In 2010, Duch was found guilty of crimes against humanity and grave breaches of the Geneva Conventions of 1949, especially as related to his involvement in Security Office 21 (S-21) Tuol Sleng Detention Center. Initially, Duch was slated to only serve nineteen years. His sentence was reduced by five years for being illegally detained in military court and by eleven years for that which he served while in detention. But after numerous appeals and public outrage, in February 2012, the “Supreme Court Chamber affirmed Duch’s conviction and sentenced him to life imprisonment.” The courts also clarified the charges and entered separate convictions for “the crimes against humanity of persecution, extermination (encompassing murder), enslavement, imprisonment, torture and other inhumane acts.”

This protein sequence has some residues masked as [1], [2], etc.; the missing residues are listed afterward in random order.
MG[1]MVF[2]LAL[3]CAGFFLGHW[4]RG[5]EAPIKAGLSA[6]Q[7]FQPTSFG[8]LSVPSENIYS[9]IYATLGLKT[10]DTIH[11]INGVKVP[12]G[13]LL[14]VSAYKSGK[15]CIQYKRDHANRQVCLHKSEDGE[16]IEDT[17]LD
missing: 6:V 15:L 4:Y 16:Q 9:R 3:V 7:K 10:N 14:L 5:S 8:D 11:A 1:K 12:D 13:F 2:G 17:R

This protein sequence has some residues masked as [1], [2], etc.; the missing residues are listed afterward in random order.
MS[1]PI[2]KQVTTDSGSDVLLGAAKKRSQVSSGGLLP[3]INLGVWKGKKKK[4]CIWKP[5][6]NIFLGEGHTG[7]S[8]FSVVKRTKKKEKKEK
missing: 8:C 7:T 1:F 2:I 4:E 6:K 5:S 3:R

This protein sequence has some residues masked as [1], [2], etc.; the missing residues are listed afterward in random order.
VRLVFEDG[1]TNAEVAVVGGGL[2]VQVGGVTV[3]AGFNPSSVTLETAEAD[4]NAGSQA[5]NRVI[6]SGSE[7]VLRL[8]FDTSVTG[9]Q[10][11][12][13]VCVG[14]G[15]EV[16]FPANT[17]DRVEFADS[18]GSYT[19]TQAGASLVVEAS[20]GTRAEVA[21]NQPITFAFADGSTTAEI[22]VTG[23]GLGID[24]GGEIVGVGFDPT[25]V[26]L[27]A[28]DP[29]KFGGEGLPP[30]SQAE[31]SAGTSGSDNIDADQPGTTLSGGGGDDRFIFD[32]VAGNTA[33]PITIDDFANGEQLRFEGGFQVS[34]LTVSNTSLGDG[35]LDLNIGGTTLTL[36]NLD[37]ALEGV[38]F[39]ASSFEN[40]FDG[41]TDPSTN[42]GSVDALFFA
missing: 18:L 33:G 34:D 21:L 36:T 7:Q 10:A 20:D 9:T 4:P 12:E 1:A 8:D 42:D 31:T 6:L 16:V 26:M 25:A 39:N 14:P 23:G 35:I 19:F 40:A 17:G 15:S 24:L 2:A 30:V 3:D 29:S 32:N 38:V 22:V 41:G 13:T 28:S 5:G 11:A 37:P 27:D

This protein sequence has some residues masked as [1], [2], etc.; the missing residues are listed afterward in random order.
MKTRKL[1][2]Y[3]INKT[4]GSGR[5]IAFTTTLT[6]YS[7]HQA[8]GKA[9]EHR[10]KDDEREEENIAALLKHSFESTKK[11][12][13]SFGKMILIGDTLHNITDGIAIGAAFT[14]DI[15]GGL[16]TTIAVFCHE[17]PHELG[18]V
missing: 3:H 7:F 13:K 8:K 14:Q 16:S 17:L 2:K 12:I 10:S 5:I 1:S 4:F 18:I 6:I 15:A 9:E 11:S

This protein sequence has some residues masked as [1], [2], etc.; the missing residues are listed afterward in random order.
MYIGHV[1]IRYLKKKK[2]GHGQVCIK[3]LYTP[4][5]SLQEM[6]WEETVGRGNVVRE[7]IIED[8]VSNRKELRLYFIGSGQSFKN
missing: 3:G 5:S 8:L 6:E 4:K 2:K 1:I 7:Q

In Case 002, there were four initial defendants: Khieu Samphan, the former nominal head of state; Noun Chea, also known as “Brother Number Two” and the movement’s former ideologue; Ieng Sary, the former foreign minister; and Ieng Thirith, Ieng Sary’s wife and the former minister of social affairs. But on August 7, 2014, only two judgments for Case 002/01 were handed down because because Ieng Sary passed away in March 2013, and his wife, Ieng Thirith was found unfit for trial because of her degraded mental state from Alzheimer’s Disease. Nuon Chea and Khieu Samphan were found guilty of crimes against humanity and sentenced to life imprisonment. On December 29, 2014, Nuon Chea and Khieu Samphan’s defense lawyers filed for an appeal against their judgments. The 270-page appeal focuses less on the innocence of the defendants and more on the legal proceedings of the hybrid court system (e.g., definitions of inhumane acts, timelines of forced population movements, political interference and witness questioning). With charges of corruption, graft and government bias and interference, the futures of Case 003 and 004 remain fraught with uncertainty.